by Theron Martin,

Death Note II:

The Last Name

Death Note II: The Last Name
Shortly after L accepts Light onto his Kira investigation squad, an apparent second Kira appears on the scene. She is secretly Misa Amane, aka Misa Misa, an up-and-coming model and singer who loves Kira because of the justice he inflicted on the killer of her entire family and who has recently come into possession of a second Death Note belonging to the shinigami Rem. Possessing the “shinigami eyes” that Light had turned down, she seeks out and hooks up with Light as his girlfriend, only to soon be captured by L under suspicion of being the second Kira. To save both of them from discovery, Light resorts to a desperate trick: temporarily give up both Death Notes so that both will lose their memories. During that time the Death Note passes into the hand of a third Kira, a TV studio assistant who has admired Kira and whom L and Light work together to nab. All is part of Light's grand plan, however, and it is a plan that some will definitely not survive.

The two-day limited theatrical release of the first Death Note movie drew more than 65,000 fans back in June, so Viz has gone ahead with a plan to do a similar, but somewhat broader, theatrical release for the second movie in mid-October. The second movie, which originally premiered in Japan in November of 2006, spends 139 minutes resolving the deadly duel of wits between Light/Kira and L, and while it probably would have been better if trimmed by 5-10 minutes, it nonetheless does a quite satisfying job of bringing the story to resolution without ever dragging Near into the picture. To accomplish this it has to condense or cut out quite a lot of the anime's content, but a lot of what was cut out (such as the Yotsuba Group business and nearly all of the “five years later” plotline) is not content that is going to be much missed by most fans. If you liked the anime or manga versions, you will probably be quite satisfied with how this one goes.

Most of the content involving Misa remains essentially the same as in the anime, except that Misa is played by a dark-haired Japanese actress rather than a blond. She still retains her full cutesy, lovesick “Goth-loli” persona and absolute devotion to Kira, though she comes across a bit less annoying here. Kiyomi Takada also figures prominently into the story as the third Kira, although she is used quite differently here; instead of being Kira's spokesperson, she is an ambitious TV station aid who uses the Kira situation to catapult herself into the anchor's chair. She also assumes some of the plot functions covered by Kyosuke Higuchi in the anime. While the overly-long climatic scene bears significant circumstantial similarities to the anime's climax, it has major differences, too, as not everyone who dies in the anime dies in the movie, or at least not at the same point in the story. Ultimately many fans may find the movie ending to be sadder yet more satisfying, and with a greater sense of closure, than its anime counterpart.

Evaluated as a stand-alone, the movie occasionally suffers from shoddy acting and certainly does not have the production values of a Hollywood title, which is especially apparent in the lame and lifeless computerized look of Rem. However, as Japanese live-action movies go, it fares better than most anime/manga-related efforts. The movie plays up L's penchant for sweets by constantly showing him snacking on a wide variety of popular Japanese treats (as opposed to the Western sweets he predominately dines on in the first movie), to the point that what he's eating in a given scene becomes a running joke. His use of a mask in some scenes also earns a few laughs, and his discomfort in public gets played up a bit more. The sense that Light and L are two boys playing a very dangerous and callous chess match remains from the first movie, and this one tends to emphasize the parent/child relationship a bit more. The pacing could use some work, and a few scenes are just plain cheesy, but in general the movie does an acceptable job at portraying what it wants to portray.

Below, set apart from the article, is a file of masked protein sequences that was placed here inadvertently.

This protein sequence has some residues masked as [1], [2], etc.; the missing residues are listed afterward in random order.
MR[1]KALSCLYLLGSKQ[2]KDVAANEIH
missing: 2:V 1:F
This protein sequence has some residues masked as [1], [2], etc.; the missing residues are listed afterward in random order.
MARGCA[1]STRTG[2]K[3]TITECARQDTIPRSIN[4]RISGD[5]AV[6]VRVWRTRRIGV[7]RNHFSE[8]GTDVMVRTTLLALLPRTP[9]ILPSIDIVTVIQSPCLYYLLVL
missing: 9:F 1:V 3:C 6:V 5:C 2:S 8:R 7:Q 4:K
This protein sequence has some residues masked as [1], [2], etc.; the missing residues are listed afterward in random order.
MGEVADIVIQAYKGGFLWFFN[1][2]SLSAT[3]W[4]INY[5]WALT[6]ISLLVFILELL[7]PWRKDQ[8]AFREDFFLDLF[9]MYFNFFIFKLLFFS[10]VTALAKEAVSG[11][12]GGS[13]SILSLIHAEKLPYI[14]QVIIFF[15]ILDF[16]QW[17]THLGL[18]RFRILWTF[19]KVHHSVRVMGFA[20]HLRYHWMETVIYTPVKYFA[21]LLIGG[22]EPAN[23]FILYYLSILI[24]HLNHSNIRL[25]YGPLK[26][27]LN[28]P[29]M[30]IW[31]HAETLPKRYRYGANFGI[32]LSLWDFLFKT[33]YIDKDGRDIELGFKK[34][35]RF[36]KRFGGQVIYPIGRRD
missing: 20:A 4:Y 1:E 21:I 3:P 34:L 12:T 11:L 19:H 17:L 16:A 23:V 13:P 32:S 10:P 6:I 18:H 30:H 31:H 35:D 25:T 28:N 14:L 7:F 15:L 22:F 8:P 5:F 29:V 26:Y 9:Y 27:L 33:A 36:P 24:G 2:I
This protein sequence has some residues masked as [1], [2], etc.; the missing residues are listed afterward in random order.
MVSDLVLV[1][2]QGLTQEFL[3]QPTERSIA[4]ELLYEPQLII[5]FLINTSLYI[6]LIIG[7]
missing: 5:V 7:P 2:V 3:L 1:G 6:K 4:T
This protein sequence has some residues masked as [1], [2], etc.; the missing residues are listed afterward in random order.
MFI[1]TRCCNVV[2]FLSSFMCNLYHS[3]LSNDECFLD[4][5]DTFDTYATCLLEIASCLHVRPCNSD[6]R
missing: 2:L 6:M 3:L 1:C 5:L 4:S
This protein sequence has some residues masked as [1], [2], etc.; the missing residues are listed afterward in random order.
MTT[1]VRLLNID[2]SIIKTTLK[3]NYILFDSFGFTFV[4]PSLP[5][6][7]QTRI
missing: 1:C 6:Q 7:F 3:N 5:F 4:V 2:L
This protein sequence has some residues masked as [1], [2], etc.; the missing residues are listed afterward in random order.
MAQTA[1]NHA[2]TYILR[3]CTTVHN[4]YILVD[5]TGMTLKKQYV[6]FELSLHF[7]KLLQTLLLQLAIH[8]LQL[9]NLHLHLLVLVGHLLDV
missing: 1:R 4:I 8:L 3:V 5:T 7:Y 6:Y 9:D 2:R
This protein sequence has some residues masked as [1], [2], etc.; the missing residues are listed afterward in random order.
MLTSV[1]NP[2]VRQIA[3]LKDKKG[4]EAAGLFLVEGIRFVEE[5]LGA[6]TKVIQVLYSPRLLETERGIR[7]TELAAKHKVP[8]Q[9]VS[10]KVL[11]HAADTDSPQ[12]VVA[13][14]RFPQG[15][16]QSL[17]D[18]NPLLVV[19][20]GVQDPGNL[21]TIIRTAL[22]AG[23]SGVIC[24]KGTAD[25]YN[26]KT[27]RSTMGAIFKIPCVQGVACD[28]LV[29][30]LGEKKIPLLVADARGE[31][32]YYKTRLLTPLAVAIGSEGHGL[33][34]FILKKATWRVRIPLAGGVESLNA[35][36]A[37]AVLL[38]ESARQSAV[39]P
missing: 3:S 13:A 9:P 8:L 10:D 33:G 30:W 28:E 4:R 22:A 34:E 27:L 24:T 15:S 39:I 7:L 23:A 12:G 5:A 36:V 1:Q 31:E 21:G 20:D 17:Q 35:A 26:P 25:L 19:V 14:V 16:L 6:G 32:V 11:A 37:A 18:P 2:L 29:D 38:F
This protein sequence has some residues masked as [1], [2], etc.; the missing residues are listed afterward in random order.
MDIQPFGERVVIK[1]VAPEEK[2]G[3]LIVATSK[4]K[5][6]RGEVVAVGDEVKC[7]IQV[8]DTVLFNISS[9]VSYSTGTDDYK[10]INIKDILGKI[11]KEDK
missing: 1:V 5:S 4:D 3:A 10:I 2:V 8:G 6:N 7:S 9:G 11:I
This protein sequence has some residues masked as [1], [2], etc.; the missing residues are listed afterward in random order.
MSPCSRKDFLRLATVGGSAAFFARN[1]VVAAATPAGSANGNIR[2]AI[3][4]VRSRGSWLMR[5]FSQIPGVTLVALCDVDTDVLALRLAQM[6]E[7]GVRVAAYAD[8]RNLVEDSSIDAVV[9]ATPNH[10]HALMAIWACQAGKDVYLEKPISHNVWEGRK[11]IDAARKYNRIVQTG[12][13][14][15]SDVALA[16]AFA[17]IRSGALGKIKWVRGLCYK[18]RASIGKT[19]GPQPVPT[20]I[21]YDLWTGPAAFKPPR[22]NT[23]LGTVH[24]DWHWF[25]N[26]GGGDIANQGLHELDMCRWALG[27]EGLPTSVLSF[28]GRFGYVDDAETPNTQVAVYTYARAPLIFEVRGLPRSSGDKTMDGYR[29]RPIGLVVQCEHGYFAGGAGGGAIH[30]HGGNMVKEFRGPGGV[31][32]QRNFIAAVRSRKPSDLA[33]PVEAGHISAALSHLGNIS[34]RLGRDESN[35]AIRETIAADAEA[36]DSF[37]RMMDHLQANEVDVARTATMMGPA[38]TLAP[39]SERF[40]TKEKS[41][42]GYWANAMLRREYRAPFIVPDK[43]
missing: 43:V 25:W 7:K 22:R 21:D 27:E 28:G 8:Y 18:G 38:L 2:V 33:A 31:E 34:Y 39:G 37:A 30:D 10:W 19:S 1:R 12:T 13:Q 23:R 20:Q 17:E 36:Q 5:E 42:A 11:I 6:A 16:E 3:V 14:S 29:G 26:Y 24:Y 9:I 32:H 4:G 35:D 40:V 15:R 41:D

18-year-old Erika Toda was a great find as Misa, fitting the role perfectly in every sense but hair color. Sexy Nana Katase, who might be known to anime fans for theme song work on Hikaru no Go and Human Crossing gets to strut her stuff as Kiyomi, including scenes which allow her to show off a gorgeous set of legs. Otherwise the principal cast is composed of hold-overs from the first movie, of which Tatsuya Fujiwara turns in a thoroughly unimpressive effort as Light while Ken'ichi Matsuyama shines once again as L; like in the first movie, he not only nails the role and look of L but even plays up L's peculiar mannerisms, including the way he sits, eats, and stares. Viz Media relied again on Ocean Group to do the English dub, which carries over all of the voice actors from the anime with one big exception: Rem has a decidedly male voice this time rather than a deep feminine one.

Much of the movie does not use a musical score, although it is both fronted and ended by songs courtesy of the Red Hot Chili Peppers (Dani California and Snow (Hey Oh), respectively). Those that stuck around after the credits rolled were treated to the 25-minute second part of the “Making of” documentary shown after the first movie, which, presumably, will be included on the future DVD release. It does not offer much for special content but will doubtless be of interest to dedicated Death Note fans.

If liked either the anime or manga version, or saw and liked the first movie, then you're going to want to see this one when it becomes available on DVD.

Production Info:
Overall (dub) : B
Story : B
Art : B
Music : B

+ More satisfying ending, portrayals of L and Misa.
Rem's appearance, occasional shoddy acting.

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